Query: NC_012668:1036000 Vibrio cholerae MJ-1236 chromosome 1, complete sequence Lineage: Vibrio cholerae; Vibrio; Vibrionaceae; Vibrionales; Proteobacteria; Bacteria General Information: Vibrio cholerae MJ-1236 is a toxigenic O1 El Tor Inaba strain from Matlab, Bangladesh, 1994 that represents the "Matlab variant" of El Tor. This genus is abundant in marine or freshwater environments such as estuaries, brackish ponds, or coastal areas; regions that provide an important reservoir for the organism in between outbreaks of the disease. Vibrio can affect shellfish, finfish, and other marine animals and a number of species are pathogenic for humans. Vibrio cholerae can colonize the mucosal surface of the small intestines of humans where it will cause cholera, a severe and sudden onset diarrheal disease. One famous outbreak was traced to a contaminated well in London in 1854 by John Snow, and epidemics, which can occur with extreme rapidity, are often associated with conditions of poor sanitation. The disease has a high lethality if left untreated, and millions have died over the centuries. There have been seven major pandemics between 1817 and today. Six were attributed to the classical biotype, while the 7th, which started in 1961, is associated with the El Tor biotype.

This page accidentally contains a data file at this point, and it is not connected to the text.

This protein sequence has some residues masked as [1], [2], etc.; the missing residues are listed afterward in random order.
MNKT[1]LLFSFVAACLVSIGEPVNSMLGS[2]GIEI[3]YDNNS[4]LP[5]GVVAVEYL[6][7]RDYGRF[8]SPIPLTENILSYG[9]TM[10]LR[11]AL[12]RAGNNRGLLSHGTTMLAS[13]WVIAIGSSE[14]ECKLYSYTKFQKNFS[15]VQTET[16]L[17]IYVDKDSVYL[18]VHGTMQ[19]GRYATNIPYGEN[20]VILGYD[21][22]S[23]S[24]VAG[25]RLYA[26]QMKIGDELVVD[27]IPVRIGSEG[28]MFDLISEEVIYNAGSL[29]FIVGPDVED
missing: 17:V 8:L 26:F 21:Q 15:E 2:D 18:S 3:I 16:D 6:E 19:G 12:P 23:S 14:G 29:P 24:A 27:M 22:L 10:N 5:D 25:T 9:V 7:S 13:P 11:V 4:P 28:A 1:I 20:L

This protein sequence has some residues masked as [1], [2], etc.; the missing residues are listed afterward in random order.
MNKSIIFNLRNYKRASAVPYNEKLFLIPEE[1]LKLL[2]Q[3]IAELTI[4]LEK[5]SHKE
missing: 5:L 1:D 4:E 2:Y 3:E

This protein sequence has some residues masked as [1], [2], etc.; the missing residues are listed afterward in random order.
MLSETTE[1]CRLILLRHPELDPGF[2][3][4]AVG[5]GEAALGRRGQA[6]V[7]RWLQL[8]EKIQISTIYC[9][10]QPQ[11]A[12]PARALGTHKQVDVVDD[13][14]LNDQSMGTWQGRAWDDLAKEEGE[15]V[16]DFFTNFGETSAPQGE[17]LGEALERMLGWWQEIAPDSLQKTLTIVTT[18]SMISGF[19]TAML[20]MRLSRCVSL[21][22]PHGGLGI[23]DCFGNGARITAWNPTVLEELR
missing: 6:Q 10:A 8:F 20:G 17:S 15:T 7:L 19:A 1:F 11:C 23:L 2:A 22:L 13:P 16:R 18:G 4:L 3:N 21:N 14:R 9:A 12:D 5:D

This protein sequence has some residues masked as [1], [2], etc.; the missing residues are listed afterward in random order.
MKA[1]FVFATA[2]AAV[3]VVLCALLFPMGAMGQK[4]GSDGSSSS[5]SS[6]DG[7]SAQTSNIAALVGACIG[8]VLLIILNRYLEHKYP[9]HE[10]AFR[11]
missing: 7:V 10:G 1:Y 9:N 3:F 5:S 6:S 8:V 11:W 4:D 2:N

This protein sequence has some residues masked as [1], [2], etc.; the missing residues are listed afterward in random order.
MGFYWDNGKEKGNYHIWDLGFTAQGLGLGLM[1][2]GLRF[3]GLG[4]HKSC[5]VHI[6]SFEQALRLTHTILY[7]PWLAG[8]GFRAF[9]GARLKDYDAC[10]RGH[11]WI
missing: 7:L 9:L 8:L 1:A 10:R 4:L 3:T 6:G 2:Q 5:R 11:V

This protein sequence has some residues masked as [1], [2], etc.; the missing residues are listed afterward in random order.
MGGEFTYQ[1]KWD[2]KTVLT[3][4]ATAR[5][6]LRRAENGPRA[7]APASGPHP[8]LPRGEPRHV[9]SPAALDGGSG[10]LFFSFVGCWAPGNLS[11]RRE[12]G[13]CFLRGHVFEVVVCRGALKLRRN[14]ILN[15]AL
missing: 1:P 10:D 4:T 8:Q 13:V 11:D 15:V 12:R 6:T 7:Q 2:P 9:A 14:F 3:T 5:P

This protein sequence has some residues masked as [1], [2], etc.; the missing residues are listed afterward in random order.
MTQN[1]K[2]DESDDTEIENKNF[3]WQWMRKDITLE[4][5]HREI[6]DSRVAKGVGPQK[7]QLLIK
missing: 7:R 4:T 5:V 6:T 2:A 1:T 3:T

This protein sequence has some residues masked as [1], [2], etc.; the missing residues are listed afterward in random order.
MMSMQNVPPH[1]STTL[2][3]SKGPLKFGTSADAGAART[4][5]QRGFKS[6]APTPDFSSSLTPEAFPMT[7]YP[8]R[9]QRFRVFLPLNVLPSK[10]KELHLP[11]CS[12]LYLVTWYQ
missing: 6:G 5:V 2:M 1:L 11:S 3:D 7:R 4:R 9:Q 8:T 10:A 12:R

- Sequence; - BLASTN hit (Low score = Light, High score = Dark) - hypothetical protein; - cds: hover for description
General Information: Rhodococcus erythropolis PR4 (NBRC 100887) was isolated from Pacific Ocean seawater. It has the enzymes necessary for the degradation of different alkanes, such as pristane. PR4 shows tolerance to hydrocarbons and it is capable of producing several compounds with medical, industrial, and nutritional applications such as beta-carotenes (i.e. astaxanthin) and fatty acid-containing extracellular polysaccharides (i.e. mucoidan). Rhodococcus species are soil bacteria with remarkable metabolic versatility leading to several possible applications in the pharmaceutical and chemical industries and for industrial bioremediation. This species has shown potential in producing different valuable compounds. As examples, some Rhodococcus erythropolis strains posses a nitrile hydratase, an enzyme used for the industrial production of acrylamide and nicotinamide, while other strains are capable of transforming indene to 1,2-indandiol, a key precursor of the AIDS drug Crixivan.